During a busy time in this particular corner of the capital, it has been interesting to watch how my adopted team have responded to the various challenges flung their way.
Soon after I started, the snow prompted road grit and school closures in equal measure. We also had a perfectly sensible planning scheme turned into a media opportunity by a vocal minority, and hosted an Israeli event with Palestinian protesters.
All this on top of late-night meetings, an exacting body of councillors, a leader's office setting ambitious agendas and a CEO determined to deliver it all.
I have worked in enough press offices to know they all have their pressures. But it has really struck me how this team in particular has responded.
Apart from juggling the unpredictable daily news agenda, they have kept up the council's profile, managed the website, produced a regular stream of press releases and put out borough publications, without taking an eye off the ball, missing a trick or (so far) messing anything up.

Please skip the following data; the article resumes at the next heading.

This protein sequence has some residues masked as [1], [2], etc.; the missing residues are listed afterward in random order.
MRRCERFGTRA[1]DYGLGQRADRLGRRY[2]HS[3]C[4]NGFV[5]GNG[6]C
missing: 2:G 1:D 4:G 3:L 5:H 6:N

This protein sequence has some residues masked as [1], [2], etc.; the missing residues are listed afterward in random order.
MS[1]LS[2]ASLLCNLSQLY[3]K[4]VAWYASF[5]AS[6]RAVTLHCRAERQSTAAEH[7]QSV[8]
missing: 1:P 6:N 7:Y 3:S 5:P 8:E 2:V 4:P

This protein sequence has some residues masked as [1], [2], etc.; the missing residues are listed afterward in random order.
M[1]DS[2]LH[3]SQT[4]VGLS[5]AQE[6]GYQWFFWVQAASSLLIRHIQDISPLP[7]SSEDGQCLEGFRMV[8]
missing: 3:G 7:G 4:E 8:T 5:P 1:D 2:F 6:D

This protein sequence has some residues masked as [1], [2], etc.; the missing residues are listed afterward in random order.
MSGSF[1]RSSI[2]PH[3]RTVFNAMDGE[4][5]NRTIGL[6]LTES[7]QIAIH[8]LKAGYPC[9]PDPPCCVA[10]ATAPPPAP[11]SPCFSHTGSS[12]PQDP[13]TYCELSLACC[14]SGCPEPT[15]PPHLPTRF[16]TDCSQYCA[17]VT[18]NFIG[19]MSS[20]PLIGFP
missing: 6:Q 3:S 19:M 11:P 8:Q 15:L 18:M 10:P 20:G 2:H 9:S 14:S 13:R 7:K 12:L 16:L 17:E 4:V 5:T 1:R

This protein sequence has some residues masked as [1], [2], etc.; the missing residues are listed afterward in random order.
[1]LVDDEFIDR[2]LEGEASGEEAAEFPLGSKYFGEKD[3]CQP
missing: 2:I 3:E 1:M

They have a sharp eye for what matters down on the ground, among the residents, where each tiny council decision seems magnified in its effect. Their diplomatic skills, managing awkward wards where one wrong word can cause untold damage, are crucial.
At the same time, they do not get stressed and they do not scream and shout. In short, they are quietly effective and care about their work. They know it matters to the council and they are professional and thorough about getting it right.
In that strange outside world, the world of 'rotten boroughs', where councils are always incompetent, provide terrible services and wallow around in mis-spent taxpayers' money, my experience of a conscientious, dedicated and hard-working press office would not be believed.
But I am afraid it is true. And I am proud to have been part of the team.